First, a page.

Ohio doctors, health officials monitor highly-transmissible Omicron BA.2 subvariant

Stealth omicron
Posted at 5:14 PM, Mar 28, 2022
and last updated 2022-03-28 20:44:43-04

SUMMIT COUNTY, Ohio — As mask mandates and other COVID-19 safety protocols continue to be lifted statewide and across the country, health officials are keeping a close eye on the latest variant. Omicron BA.2, a subvariant of the original Omicron BA.1 variant, is quickly spreading worldwide and causing case counts to rise in parts of Europe and Asia.

Experts say BA. 2 is about 1.5 times more transmissible than BA.1. Data from the CDC shows it's quickly becoming a variant of concern in the U.S. too, accounting for about 35% of new infections for the week ending March 19.

“I don't know if it's of the same level after having gone through BA.1,” said Summit County Public Health Commissioner Donna Skoda.

Skoda said mutation makes this variant more contagious, but right now, she and other health officials aren’t that worried about a surge with case counts nationwide at very low levels.

“Omicron BA.1 ripped through here and went up and down. You know, it's been everywhere. So I feel like between that and vaccination, we probably have some good immunity to the BA.2 causing severe illness,” said Skoda. “Because we're really worried that it'll cause severe illness or increased deaths again, but also overwhelm the hospital systems. And it's not good to overwhelm the hospital systems, ever.”

Infectious disease expert Dr. Anthony Fauci said the U.S. will likely face an uptick in cases like the United Kingdom where BA.2. has become the dominant strain, but not a surge. The U.K. has also relaxed some restrictions like indoor masking like many parts of the U.S.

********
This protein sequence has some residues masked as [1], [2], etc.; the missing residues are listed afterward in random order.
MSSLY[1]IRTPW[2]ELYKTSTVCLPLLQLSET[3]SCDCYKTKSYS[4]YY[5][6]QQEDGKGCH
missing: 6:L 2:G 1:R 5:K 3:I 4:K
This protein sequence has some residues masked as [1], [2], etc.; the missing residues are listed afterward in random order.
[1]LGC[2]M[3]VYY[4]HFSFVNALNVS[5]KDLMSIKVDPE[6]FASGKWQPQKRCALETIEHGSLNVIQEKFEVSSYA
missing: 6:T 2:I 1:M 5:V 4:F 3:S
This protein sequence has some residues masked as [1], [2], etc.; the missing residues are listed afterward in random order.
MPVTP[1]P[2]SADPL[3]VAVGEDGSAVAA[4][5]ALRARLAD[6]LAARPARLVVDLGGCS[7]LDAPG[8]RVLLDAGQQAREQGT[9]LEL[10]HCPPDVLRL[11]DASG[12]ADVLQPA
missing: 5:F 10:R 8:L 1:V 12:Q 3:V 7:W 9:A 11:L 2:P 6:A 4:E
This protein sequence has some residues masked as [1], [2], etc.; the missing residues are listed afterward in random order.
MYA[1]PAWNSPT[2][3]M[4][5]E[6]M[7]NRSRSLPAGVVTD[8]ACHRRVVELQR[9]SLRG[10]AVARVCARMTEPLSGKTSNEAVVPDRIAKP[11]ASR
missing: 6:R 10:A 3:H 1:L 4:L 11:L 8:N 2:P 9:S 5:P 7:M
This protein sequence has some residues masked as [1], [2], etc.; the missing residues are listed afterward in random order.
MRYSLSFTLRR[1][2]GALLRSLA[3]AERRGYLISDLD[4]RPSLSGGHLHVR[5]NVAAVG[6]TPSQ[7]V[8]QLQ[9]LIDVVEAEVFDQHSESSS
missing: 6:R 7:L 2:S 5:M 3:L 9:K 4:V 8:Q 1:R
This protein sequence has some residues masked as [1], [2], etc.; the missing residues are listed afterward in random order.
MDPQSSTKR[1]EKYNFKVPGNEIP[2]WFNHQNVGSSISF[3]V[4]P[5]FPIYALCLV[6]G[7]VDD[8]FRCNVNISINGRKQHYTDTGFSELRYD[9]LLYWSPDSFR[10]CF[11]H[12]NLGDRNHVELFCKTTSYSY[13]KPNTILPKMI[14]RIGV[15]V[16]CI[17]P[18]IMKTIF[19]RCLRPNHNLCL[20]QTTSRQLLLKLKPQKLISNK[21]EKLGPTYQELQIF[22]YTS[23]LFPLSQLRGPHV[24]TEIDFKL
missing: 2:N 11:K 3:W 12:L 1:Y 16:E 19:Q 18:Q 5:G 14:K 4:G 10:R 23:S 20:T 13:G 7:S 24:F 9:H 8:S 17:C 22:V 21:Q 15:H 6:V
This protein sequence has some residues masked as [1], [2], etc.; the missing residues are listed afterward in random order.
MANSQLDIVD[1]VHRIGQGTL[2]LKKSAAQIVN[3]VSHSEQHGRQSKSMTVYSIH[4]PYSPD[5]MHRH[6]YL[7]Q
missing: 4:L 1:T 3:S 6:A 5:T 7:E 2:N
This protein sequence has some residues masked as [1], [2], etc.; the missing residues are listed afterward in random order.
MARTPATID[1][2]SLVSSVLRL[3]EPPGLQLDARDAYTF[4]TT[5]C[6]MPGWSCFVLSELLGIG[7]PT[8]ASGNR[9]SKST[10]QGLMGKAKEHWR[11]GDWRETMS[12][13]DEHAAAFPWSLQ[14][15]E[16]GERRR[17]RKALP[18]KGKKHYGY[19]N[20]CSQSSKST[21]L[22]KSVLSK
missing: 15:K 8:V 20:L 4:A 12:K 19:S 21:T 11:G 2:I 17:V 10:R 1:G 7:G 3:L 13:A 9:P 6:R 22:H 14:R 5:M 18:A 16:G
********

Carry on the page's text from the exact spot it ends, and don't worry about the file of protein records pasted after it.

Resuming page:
“Cases remain very low in the US, which may be part of why people don't appear is concerned about this as they have about other variants. That lack of concern, if it's well-founded, won't cause any harm at all, but the loosening of restrictions and lack of concern, if in fact, this becomes a new surge, will make it that much more difficult to deal with that surge,” said Dr. Scott Frank, the Director of Public Health Initiatives in the Department of Population and Quantitative Health Sciences at Case Western Reserve University School of Medicine.

Frank said while COVID-18 case counts are low, that could be because people aren’t reporting their positive home tests. There’s also Ohio's vaccination rate to consider, which at 58% is at the lower end nationwide.

“We're under-vaccinated for the primary series, we are under-vaccinated for the booster, and certain populations are more under-vaccinated than others,” said Frank.

That’s significant because both Frank and Skoda said being fully vaccinated, which includes a booster, is the best way for people to protect themselves and others against BA.2. They’re also encouraging people at high risk to continue masking up and hoping this current calm isn’t like the one before the Delta and Omicron surge.

“In July of last year, we were like, right at the low and then boom, Delta hit and then boom Omicron,” said Skoda. “We're hopeful this year again, but a little wiser.”

Jade Jarvis is a reporter at News 5 Cleveland. Follow her on Facebook, Twitter, and Instagram.

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